If teens need to find information, they look to the internet first. Access to a wide variety of resources helps them with school projects, as well as pursuing personal interests such as pop culture, sports, and music. Looking at large amounts of data via the internet can enhance teens’ abilities to interpret and manipulate information. Other benefits include developing thinking and writing skills as they post to blogs or other online forums, and connecting with others to discuss shared interests.

The risks

Just as parents are encouraged to monitor where teens are going, who they are with, and what they are doing, parents also need to be knowledgeable about teens’ internet activities, and talk with teens about the potential dangers of sharing personal information online (e.g., phone number, address, passwords). Here are examples of risks the internet poses.

  • Bullying and harassment. Unmonitored social networking could provide a forum for messages that are indecent, demeaning, violent, or racist. Sometimes comments are misinterpreted or intentionally hurtful and the conversation can quickly turn into bullying or harassment.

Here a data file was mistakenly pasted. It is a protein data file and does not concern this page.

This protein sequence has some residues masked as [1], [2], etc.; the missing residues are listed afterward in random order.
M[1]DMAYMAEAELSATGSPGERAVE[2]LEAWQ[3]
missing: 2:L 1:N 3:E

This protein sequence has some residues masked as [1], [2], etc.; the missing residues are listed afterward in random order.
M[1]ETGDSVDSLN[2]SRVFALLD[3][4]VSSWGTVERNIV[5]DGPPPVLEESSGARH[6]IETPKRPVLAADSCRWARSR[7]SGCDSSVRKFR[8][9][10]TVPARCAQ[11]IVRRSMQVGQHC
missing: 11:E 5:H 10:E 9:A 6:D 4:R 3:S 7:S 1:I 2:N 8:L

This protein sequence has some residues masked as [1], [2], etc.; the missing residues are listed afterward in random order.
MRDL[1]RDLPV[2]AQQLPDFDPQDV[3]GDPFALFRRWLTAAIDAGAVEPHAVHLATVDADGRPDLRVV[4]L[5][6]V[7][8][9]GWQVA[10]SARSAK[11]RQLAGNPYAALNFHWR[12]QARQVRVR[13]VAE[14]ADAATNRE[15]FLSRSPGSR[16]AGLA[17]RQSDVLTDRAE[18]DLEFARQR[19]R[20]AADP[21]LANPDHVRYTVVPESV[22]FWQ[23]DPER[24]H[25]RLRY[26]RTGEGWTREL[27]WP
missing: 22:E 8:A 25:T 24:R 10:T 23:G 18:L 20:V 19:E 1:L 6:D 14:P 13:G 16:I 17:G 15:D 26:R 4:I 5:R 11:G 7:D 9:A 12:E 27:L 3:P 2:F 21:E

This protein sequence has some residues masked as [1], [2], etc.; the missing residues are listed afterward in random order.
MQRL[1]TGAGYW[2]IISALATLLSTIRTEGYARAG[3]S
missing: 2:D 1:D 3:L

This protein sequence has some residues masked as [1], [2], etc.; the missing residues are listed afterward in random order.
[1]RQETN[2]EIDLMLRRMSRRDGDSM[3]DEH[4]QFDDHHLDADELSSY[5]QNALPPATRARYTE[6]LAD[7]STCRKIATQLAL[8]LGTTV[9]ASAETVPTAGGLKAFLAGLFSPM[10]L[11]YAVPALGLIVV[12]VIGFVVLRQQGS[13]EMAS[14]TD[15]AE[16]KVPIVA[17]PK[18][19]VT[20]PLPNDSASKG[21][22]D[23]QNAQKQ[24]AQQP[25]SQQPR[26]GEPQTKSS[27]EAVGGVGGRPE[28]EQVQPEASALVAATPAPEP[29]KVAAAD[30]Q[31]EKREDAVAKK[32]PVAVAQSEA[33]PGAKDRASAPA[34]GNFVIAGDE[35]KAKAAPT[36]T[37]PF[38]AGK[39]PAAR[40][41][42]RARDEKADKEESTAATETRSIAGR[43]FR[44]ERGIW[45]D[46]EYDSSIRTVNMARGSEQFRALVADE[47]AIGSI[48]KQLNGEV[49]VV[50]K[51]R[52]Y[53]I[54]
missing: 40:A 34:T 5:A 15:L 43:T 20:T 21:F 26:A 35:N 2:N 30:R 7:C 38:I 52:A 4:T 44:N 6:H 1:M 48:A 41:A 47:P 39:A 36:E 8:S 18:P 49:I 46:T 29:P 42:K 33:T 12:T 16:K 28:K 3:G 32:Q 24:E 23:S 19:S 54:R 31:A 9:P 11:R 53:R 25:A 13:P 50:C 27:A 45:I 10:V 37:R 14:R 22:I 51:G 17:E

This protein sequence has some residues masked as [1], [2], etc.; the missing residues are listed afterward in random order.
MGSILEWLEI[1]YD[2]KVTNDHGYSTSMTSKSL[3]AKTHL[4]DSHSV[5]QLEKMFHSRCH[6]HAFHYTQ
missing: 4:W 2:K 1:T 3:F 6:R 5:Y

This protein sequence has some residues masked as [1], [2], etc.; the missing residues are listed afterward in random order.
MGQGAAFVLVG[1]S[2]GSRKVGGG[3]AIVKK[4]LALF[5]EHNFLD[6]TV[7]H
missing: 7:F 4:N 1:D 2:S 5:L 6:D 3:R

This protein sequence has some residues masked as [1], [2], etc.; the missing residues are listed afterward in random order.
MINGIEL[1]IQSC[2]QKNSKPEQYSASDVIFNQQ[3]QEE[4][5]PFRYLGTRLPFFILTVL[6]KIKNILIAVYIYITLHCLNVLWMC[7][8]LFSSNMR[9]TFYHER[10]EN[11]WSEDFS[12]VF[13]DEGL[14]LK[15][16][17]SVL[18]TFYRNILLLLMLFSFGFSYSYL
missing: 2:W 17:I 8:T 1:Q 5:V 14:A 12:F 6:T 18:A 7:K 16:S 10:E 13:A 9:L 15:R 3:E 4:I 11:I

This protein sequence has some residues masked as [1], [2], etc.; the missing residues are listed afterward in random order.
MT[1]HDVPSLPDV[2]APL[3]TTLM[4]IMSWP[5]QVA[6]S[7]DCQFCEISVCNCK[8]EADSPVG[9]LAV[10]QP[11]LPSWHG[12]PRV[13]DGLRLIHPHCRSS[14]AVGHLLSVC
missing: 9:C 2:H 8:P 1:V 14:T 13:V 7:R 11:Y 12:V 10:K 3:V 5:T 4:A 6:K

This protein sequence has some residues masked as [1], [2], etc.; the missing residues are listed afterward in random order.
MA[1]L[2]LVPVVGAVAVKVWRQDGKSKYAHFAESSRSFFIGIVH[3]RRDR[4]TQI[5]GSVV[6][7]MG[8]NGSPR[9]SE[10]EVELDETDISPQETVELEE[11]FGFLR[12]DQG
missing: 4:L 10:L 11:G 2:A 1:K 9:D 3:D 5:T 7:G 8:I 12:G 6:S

• Inappropriate relationships. A teen may not realize that the 15-year-old boy asking to be an online “friend” is really a 45-year-old man. Teens may find themselves in online relationships for which they are unprepared.
  • Victimization. Teens are even more likely than younger children to get in trouble with child molesters or other exploiters. An online relationship may move into the real world if teens are persuaded to give out personal information that allows predators to stalk or meet them in person.